Blizzard, the folks behind the beloved StarCraft, WarCraft and Diablo franchises, has just turned 20 years old. As a testament, perhaps, to its age and influence on the PC gaming landscape, the entire industry has been reflecting on the immense impact this studio has had on video gaming.
Two of the company’s co-founders, Frank Pearce and Michael Morhaime, showed their gratitudeby recording a video clip they sent out to fans. In it, Morhaime says: ‘When we first started the company in 1991 there were just three of us and we really just wanted to use this opportunity to thank you for all these years of support, because without you we wouldn’t be able to do what we do.’ Pearce would later add the community’s support ‘humbled’ Blizzard, while saying he loved that they shared the ‘intense passion for gaming’ Blizzard has.
The company started out being called Silicon & Synapse, releasing Battle Chest, Lost Vikings and Rock n’ Roll Racing in between 1992 and 1993. It wasn’t until 1994 the company changed its name to what we know them by now, and really began leaving a mark on PC gaming and later MMO gaming, through the first release of WarCraft. 1997 brought Diablo and 1998 brought StarCraft. Slowly the young company built a loyal following, impacting PC gaming with each subsequent release.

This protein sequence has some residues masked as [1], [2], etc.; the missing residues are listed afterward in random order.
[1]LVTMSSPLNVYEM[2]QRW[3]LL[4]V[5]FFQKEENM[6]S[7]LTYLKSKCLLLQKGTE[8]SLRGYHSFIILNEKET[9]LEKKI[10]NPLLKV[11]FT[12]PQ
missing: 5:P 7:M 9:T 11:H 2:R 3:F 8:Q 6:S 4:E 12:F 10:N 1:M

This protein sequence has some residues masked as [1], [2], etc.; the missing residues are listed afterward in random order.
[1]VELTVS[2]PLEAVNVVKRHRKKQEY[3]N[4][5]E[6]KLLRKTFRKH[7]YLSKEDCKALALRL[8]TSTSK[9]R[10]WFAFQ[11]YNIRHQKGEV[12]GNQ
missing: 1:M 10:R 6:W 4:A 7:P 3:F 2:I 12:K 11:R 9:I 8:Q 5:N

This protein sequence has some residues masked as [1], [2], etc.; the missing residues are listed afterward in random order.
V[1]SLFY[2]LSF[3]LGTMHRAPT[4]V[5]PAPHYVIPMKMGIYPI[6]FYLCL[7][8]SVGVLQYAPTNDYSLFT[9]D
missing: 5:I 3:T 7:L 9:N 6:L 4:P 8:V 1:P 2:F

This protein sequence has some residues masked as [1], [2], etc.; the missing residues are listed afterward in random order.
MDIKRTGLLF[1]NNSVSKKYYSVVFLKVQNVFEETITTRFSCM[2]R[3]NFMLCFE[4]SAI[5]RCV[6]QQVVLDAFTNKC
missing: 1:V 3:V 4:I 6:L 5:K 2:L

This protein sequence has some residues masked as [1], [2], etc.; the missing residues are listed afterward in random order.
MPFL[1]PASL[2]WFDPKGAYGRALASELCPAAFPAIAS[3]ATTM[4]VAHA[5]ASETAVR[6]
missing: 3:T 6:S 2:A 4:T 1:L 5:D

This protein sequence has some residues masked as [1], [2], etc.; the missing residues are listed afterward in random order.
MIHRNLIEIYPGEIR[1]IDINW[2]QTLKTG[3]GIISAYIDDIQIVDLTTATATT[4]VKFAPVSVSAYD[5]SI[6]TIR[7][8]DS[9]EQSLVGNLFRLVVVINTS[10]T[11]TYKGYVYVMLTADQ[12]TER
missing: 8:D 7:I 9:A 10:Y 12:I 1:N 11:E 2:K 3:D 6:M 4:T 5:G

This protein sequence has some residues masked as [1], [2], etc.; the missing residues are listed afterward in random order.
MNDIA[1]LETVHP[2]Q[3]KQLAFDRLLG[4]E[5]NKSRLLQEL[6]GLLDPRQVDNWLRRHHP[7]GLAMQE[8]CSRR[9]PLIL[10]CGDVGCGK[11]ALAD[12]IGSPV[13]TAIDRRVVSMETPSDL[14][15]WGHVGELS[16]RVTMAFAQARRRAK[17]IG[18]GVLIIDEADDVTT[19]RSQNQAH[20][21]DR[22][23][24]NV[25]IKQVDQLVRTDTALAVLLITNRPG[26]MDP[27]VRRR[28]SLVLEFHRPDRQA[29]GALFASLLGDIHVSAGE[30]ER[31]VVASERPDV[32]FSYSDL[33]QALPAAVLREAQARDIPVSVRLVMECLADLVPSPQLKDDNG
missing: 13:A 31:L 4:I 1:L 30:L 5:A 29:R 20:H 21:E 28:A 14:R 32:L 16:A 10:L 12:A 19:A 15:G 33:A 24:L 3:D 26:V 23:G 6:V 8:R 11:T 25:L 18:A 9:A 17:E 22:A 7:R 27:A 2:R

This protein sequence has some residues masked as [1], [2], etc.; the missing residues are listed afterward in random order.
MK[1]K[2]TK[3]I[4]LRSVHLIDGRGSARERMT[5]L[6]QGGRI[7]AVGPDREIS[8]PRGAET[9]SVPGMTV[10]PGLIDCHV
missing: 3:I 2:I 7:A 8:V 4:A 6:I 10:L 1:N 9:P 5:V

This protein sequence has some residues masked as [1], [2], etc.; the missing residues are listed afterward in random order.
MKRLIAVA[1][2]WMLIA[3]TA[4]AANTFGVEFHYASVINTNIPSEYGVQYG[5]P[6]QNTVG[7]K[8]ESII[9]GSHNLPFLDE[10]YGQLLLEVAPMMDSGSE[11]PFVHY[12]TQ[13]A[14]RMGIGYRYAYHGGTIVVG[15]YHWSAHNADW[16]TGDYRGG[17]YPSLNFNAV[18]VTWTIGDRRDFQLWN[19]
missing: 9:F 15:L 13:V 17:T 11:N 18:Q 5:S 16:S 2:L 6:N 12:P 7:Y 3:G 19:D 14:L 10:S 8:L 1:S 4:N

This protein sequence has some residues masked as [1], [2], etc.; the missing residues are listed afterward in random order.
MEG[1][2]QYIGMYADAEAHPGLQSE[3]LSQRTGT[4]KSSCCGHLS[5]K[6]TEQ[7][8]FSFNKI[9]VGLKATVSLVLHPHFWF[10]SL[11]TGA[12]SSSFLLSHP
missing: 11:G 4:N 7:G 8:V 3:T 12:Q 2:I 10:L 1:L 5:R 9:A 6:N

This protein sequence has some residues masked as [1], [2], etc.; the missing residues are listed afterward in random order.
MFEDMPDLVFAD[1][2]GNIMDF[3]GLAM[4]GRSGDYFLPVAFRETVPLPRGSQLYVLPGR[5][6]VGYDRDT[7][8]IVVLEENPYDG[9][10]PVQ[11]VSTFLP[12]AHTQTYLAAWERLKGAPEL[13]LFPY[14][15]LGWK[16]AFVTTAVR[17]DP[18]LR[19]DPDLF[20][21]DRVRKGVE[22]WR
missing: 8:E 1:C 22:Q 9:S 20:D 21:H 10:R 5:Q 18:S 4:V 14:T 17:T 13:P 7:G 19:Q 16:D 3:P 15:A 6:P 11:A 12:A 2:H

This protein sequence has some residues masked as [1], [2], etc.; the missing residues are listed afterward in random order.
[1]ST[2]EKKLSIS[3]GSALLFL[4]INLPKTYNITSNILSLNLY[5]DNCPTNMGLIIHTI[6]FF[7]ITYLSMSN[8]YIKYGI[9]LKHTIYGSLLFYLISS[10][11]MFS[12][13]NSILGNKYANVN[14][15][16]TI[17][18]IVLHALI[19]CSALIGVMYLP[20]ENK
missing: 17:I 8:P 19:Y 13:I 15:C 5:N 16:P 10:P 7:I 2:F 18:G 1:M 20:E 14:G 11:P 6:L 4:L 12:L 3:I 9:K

NOT SO HUMBLE NOW, ARE WE?
The company is nowhere near as small as it once was. With its World of WarCraft franchise dominating MMO gaming and PC gaming in general, and being central to all of Activision Blizzard’s operations, it’s surprising the developer has been able to maintain the values that made them so popular with PC gamers all those years back.
FOREVER ETCHED IN HISTORY
Few companies can say they have had an ever-lasting impact on video gaming. Fewer still can claim they have had an ever-lasting impact on popular culture. Blizzard, thus, is a unique case of a company that can claim both, with its World of WarCraft franchise in particular, having a major impact. Hey, you don’t get a whole South Park episode dedicated to your franchise if it isn’t a big deal, and that’s the truth.